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Conséquences d'un pH cutané déréglé.

The Importance of pH Balance of Skin and the Consequences of Its Deregulation.

The pH or hydrogen potential of the skin, and more specifically of the hydrolipidic film, helps protect the skin and fight bacterial infections. However, a number of factors can upset this pH, with unfortunate consequences for the skin. Let's take a look at the importance of pH balance and consequences of a deregulated skin pH.

Summary
Published February 29, 2024, by Sandrine, Scientific Editor — 7 min read

Focus On Skin pH.

The skin is our body's largest organ. It is our body's first line of defense against external influences. This protective function is made possible by the acidic pH of around 5.5 of the skin's hydrophilic lipid membrane. The hydrolipidic film on the skin's surface is a complex emulsion composed mainly of sweat and sebum. The acidic pH of the hydrolipidic film is an important factor in barrier homeostasis, stratum corneum integrity and antibacterial defense.

Skin pH varies according to both endogenous and exogenous factors. Endogenous factors include

  • Age: the skin pH of newborns is much higher than that of adults, with a value close to 7 (neutral pH), and decreasing over time;

  • Skin zones: Skin pH is higher in certain skin zones (armpits, groin, intra-mammary area...). In the armpits, a higher pH leads to colonization by certain resident odor-producing bacteria, such as propionic bacteria and staphylococci. Deodorants containing citrates reduce pH and inhibit bacterial activity;

  • Skin type: teenagers with oily, acne-prone skin have a rather alkaline skin pH.

  • Gender: due to their higher sebum and sweat production, men have a more acidic skin pH than women.

  • Skin pigmentation: Studies have shown that matte skins have a more acidic skin pH than fair skins. This is due to the greater presence of epidermal lipids, resulting in a lower pH and better barrier function integrity.

What Puts the pH Balance of Skin at Risk?

As mentioned above, there are endogenous factors, such as age or skin type, which influence the skin's pH value. However, certain external factors can deregulate skin pH.

Soaps are a case in point. Soaps have a basic pH of around 9 - 10, which disrupts the natural acid pH of the hydrolipidic film, resulting in dry skin and the risk of infection. We therefore recommend cleansers with a pH between 4 and 7.

Note: the same applies to solid shampoos, which do not respect the hydrolipidic film on the scalp.

Unlike soaps, which have a basic pH that disturbs the skin's pH, cosmetics with an acidic pH between 3 and 4, such as products based on vitamin C or fruit acids, are beneficial for the skin because the enzymes responsible for producing ceramides (lipids forming the skin barrier) have an optimal acidic pH. In this way, they reinforce the skin barrier. But be careful! Some products, such as lemon juice, whose properties are touted on the Internet, have a pH that is too acidic (2.4) and are therefore irritating to the skin.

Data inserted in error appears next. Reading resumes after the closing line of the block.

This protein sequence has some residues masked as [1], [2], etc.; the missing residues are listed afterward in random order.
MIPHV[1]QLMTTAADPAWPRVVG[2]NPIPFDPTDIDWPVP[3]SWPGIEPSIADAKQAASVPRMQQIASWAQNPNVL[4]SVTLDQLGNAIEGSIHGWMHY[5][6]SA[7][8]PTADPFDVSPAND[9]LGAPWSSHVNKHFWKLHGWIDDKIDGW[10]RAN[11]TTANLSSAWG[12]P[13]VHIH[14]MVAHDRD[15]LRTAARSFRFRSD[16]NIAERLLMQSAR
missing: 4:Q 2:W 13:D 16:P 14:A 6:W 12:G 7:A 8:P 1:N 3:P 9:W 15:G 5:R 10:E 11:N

What's more, using cosmetics unsuited to your skin type can deregulate the skin's pH. For example, the pH of acne-prone skin is alkaline. In this case, using soap, which also has an alkaline pH, aggravates acne because the bacteria responsible for acne proliferate at a basic pH.

Whatever your skin type, choose 

cosmetics with a pH between 3 and 7.

What Are the Effects of an Unbalanced pH?

As a reminder on the importance of pH, the skin's acid pH of 5.5 preserves the integrity and cohesion of the stratum corneum, and protects the skin from microbial infection. In fact, when skin pH rises, the enzymes responsible for ceramides production, which have an acidic pH optimum, are inactivated, compromising the structure and function of the stratum corneum.

Furthermore, while lipid-synthesizing enzymes decrease, other enzymes increase at acid pH: serine proteases. The latter lead to a reduction in corneodesmosomes, by degradation of desmoglein-1, whose role is to ensure the cohesion of stratum corneum elements.

When the pH balance of skin is deregulated, the skin is no longer resistant to external aggression and no longer retains its moisture. This is conducive to the development of dermatoses such as atopic dermatitis. Indeed, it has been shown that the higher the pH, the more intense the itching and the greater the dryness.

In addition to the fact that in atopic dermatitis the structure of the stratum corneum is altered, colonization by Staphylococcus aureus is a common feature of affected patients and is considered a major pathogenic factor in atopic dermatitis. Staphylococcus aureus adhesion to human keratinocytes increases with rising pH.

The growth of protective bacteria in the skin microbiota is optimal at acidic pH levels, whereas pathogenic bacteria thrive at neutral and basic pH levels (Staphylococcus aureus, Cutibacterium acnes). As a result, skin pH deregulation disrupts the skin's microbiota and prevents antimicrobial protection. This increases the risk of infection. Moreover, serine proteases, which are activated by a high pH, trigger the synthesis of cytokines that cause inflammation.

Sources :

  • YOSIPOVITCH G. & al. Skin pH : From basic science to basic skin care. Acta Dermato-Venereologica (2013).

  • CRITON S. & al. Evaluation of pH of bathing soaps and shampoos for skin and hair care. Indian Journal of Dermatology (2014).

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